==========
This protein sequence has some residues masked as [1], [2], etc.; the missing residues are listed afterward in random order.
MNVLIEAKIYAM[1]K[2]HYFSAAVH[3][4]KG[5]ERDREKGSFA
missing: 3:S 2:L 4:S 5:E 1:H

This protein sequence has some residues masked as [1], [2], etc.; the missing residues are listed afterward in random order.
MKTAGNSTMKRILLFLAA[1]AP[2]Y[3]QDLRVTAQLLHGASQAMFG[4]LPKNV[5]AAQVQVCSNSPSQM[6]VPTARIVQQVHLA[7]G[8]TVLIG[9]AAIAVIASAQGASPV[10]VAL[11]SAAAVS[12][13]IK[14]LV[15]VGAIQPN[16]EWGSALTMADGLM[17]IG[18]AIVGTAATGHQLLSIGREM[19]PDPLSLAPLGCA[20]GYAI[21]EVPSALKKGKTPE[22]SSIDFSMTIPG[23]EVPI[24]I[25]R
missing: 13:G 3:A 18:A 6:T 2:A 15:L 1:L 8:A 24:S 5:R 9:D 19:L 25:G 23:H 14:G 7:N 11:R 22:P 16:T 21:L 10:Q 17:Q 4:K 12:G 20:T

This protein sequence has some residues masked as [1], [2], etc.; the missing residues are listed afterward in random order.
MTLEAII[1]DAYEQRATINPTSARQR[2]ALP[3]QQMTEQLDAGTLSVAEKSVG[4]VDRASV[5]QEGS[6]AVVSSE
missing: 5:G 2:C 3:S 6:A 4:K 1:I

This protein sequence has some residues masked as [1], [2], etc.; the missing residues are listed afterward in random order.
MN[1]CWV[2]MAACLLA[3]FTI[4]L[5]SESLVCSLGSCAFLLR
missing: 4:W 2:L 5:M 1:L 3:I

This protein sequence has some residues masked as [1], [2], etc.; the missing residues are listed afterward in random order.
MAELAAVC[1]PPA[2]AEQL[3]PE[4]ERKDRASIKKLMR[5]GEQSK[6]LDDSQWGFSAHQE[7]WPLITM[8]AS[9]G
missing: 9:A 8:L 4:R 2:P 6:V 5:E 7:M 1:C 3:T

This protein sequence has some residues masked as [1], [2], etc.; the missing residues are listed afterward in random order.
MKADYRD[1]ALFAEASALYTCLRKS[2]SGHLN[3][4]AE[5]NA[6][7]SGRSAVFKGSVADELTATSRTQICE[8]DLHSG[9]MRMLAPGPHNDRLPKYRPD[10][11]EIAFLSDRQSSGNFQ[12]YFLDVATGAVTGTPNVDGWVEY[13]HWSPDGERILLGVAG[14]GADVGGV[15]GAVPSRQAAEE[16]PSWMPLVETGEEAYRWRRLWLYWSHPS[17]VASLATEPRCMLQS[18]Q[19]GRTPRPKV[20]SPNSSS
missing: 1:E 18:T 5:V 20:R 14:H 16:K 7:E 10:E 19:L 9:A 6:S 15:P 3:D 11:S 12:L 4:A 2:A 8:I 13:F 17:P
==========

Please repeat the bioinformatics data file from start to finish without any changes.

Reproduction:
This protein sequence has some residues masked as [1], [2], etc.; the missing residues are listed afterward in random order.
MNVLIEAKIYAM[1]K[2]HYFSAAVH[3][4]KG[5]ERDREKGSFA
missing: 3:S 2:L 4:S 5:E 1:H

This protein sequence has some residues masked as [1], [2], etc.; the missing residues are listed afterward in random order.
MKTAGNSTMKRILLFLAA[1]AP[2]Y[3]QDLRVTAQLLHGASQAMFG[4]LPKNV[5]AAQVQVCSNSPSQM[6]VPTARIVQQVHLA[7]G[8]TVLIG[9]AAIAVIASAQGASPV[10]VAL[11]SAAAVS[12][13]IK[14]LV[15]VGAIQPN[16]EWGSALTMADGLM[17]IG[18]AIVGTAATGHQLLSIGREM[19]PDPLSLAPLGCA[20]GYAI[21]EVPSALKKGKTPE[22]SSIDFSMTIPG[23]EVPI[24]I[25]R
missing: 13:G 3:A 18:A 6:T 2:A 15:L 1:L 8:A 24:S 5:R 9:D 19:L 25:G 23:H 14:G 7:N 11:R 22:P 16:T 21:L 10:Q 17:Q 4:K 12:G 20:T

This protein sequence has some residues masked as [1], [2], etc.; the missing residues are listed afterward in random order.
MTLEAII[1]DAYEQRATINPTSARQR[2]ALP[3]QQMTEQLDAGTLSVAEKSVG[4]VDRASV[5]QEGS[6]AVVSSE
missing: 5:G 2:C 3:S 6:A 4:K 1:I

This protein sequence has some residues masked as [1], [2], etc.; the missing residues are listed afterward in random order.
MN[1]CWV[2]MAACLLA[3]FTI[4]L[5]SESLVCSLGSCAFLLR
missing: 4:W 2:L 5:M 1:L 3:I

This protein sequence has some residues masked as [1], [2], etc.; the missing residues are listed afterward in random order.
MAELAAVC[1]PPA[2]AEQL[3]PE[4]ERKDRASIKKLMR[5]GEQSK[6]LDDSQWGFSAHQE[7]WPLITM[8]AS[9]G
missing: 9:A 8:L 4:R 2:P 6:V 5:E 7:M 1:C 3:T

This protein sequence has some residues masked as [1], [2], etc.; the missing residues are listed afterward in random order.
MKADYRD[1]ALFAEASALYTCLRKS[2]SGHLN[3][4]AE[5]NA[6][7]SGRSAVFKGSVADELTATSRTQICE[8]DLHSG[9]MRMLAPGPHNDRLPKYRPD[10][11]EIAFLSDRQSSGNFQ[12]YFLDVATGAVTGTPNVDGWVEY[13]HWSPDGERILLGVAG[14]GADVGGV[15]GAVPSRQAAEE[16]PSWMPLVETGEEAYRWRRLWLYWSHPS[17]VASLATEPRCMLQS[18]Q[19]GRTPRPKV[20]SPNSSS
missing: 1:E 18:T 5:V 20:R 14:H 16:K 7:E 10:E 19:L 9:A 6:S 15:P 3:D 11:S 12:L 4:A 2:A 8:I 13:F 17:P